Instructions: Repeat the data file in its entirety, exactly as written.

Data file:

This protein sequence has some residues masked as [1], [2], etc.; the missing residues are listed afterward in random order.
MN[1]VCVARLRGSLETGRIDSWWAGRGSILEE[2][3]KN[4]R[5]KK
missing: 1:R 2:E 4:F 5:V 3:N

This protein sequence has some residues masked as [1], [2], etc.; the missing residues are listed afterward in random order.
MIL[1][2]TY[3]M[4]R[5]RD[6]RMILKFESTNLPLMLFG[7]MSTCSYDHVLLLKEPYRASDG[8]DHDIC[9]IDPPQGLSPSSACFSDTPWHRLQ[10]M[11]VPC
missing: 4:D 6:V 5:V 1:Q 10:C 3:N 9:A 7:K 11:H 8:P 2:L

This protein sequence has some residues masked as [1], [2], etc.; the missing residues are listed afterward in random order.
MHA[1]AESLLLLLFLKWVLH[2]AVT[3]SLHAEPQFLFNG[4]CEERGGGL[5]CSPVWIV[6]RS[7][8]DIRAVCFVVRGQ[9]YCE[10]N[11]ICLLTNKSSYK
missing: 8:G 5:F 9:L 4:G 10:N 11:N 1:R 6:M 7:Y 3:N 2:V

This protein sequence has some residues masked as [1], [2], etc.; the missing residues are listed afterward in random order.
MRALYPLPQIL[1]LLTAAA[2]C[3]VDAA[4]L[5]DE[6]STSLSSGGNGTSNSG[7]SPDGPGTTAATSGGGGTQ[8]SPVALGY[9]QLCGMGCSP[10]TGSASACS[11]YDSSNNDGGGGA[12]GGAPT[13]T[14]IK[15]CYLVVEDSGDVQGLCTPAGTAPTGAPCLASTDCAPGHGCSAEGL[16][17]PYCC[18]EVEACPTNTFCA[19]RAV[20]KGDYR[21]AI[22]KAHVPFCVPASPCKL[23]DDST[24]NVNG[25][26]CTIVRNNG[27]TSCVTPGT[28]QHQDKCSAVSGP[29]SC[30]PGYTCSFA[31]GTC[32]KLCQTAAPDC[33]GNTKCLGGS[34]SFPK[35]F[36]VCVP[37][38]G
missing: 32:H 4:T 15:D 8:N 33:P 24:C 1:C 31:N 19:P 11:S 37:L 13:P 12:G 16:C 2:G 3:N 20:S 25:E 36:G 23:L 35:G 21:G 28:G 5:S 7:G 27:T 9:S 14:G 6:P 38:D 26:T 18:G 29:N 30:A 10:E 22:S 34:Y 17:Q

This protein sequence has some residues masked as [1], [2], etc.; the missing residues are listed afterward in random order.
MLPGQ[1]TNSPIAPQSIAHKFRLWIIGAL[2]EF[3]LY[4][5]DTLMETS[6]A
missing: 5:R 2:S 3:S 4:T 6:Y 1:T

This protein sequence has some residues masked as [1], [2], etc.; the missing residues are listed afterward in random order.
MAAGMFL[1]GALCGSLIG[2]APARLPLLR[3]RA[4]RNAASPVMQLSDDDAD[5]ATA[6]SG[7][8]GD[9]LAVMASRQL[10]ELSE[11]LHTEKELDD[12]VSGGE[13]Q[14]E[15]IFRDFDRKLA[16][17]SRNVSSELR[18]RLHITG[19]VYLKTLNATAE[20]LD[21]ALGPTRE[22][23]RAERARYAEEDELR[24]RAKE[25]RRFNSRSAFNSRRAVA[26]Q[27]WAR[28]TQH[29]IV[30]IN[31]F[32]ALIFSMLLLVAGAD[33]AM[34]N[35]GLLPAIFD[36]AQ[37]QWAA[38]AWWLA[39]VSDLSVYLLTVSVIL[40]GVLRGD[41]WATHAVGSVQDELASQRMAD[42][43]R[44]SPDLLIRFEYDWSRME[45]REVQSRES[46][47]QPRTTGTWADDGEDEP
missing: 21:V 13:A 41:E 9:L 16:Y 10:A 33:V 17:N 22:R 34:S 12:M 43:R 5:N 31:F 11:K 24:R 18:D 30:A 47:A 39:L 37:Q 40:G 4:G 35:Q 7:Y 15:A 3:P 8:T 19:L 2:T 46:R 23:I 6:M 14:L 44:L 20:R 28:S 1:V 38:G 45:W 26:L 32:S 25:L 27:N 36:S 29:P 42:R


This protein sequence has some residues masked as [1], [2], etc.; the missing residues are listed afterward in random order.
MN[1]VCVARLRGSLETGRIDSWWAGRGSILEE[2][3]KN[4]R[5]KK
missing: 1:R 2:E 4:F 5:V 3:N

This protein sequence has some residues masked as [1], [2], etc.; the missing residues are listed afterward in random order.
MIL[1][2]TY[3]M[4]R[5]RD[6]RMILKFESTNLPLMLFG[7]MSTCSYDHVLLLKEPYRASDG[8]DHDIC[9]IDPPQGLSPSSACFSDTPWHRLQ[10]M[11]VPC
missing: 4:D 6:V 5:V 1:Q 10:C 3:N 9:A 7:K 11:H 8:P 2:L

This protein sequence has some residues masked as [1], [2], etc.; the missing residues are listed afterward in random order.
MHA[1]AESLLLLLFLKWVLH[2]AVT[3]SLHAEPQFLFNG[4]CEERGGGL[5]CSPVWIV[6]RS[7][8]DIRAVCFVVRGQ[9]YCE[10]N[11]ICLLTNKSSYK
missing: 8:G 5:F 9:L 4:G 10:N 11:N 1:R 6:M 7:Y 3:N 2:V

This protein sequence has some residues masked as [1], [2], etc.; the missing residues are listed afterward in random order.
MRALYPLPQIL[1]LLTAAA[2]C[3]VDAA[4]L[5]DE[6]STSLSSGGNGTSNSG[7]SPDGPGTTAATSGGGGTQ[8]SPVALGY[9]QLCGMGCSP[10]TGSASACS[11]YDSSNNDGGGGA[12]GGAPT[13]T[14]IK[15]CYLVVEDSGDVQGLCTPAGTAPTGAPCLASTDCAPGHGCSAEGL[16][17]PYCC[18]EVEACPTNTFCA[19]RAV[20]KGDYR[21]AI[22]KAHVPFCVPASPCKL[23]DDST[24]NVNG[25][26]CTIVRNNG[27]TSCVTPGT[28]QHQDKCSAVSGP[29]SC[30]PGYTCSFA[31]GTC[32]KLCQTAAPDC[33]GNTKCLGGS[34]SFPK[35]F[36]VCVP[37][38]G
missing: 32:H 4:T 15:D 8:N 33:P 24:C 1:C 31:N 19:P 11:S 37:L 13:P 12:G 16:C 2:G 3:N 20:S 25:E 36:G 23:L 35:G 21:G 28:G 5:S 7:G 27:T 9:S 14:G 6:P 38:D 26:T 18:G 29:N 30:A 10:E 22:S 34:Y 17:Q

This protein sequence has some residues masked as [1], [2], etc.; the missing residues are listed afterward in random order.
MLPGQ[1]TNSPIAPQSIAHKFRLWIIGAL[2]EF[3]LY[4][5]DTLMETS[6]A
missing: 5:R 2:S 3:S 4:T 6:Y 1:T

This protein sequence has some residues masked as [1], [2], etc.; the missing residues are listed afterward in random order.
MAAGMFL[1]GALCGSLIG[2]APARLPLLR[3]RA[4]RNAASPVMQLSDDDAD[5]ATA[6]SG[7][8]GD[9]LAVMASRQL[10]ELSE[11]LHTEKELDD[12]VSGGE[13]Q[14]E[15]IFRDFDRKLA[16][17]SRNVSSELR[18]RLHITG[19]VYLKTLNATAE[20]LD[21]ALGPTRE[22][23]RAERARYAEEDELR[24]RAKE[25]RRFNSRSAFNSRRAVA[26]Q[27]WAR[28]TQH[29]IV[30]IN[31]F[32]ALIFSMLLLVAGAD[33]AM[34]N[35]GLLPAIFD[36]AQ[37]QWAA[38]AWWLA[39]VSDLSVYLLTVSVIL[40]GVLRGD[41]WATHAVGSVQDELASQRMAD[42][43]R[44]SPDLLIRFEYDWSRME[45]REVQSRES[46][47]QPRTTGTWADDGEDEP
missing: 21:V 13:A 41:E 9:L 16:Y 10:A 33:V 17:N 22:R 34:S 12:M 43:R 5:N 31:F 11:K 24:R 18:D 30:A 47:A 39:L 37:Q 40:G 4:G 35:Q 7:Y 15:A 3:P 8:T 19:L 2:T 46:R 23:I 6:M 14:L 44:L 20:R 28:S 1:V 38:G 45:W 26:L 32:S 25:L 27:N 36:S 29:P 42:R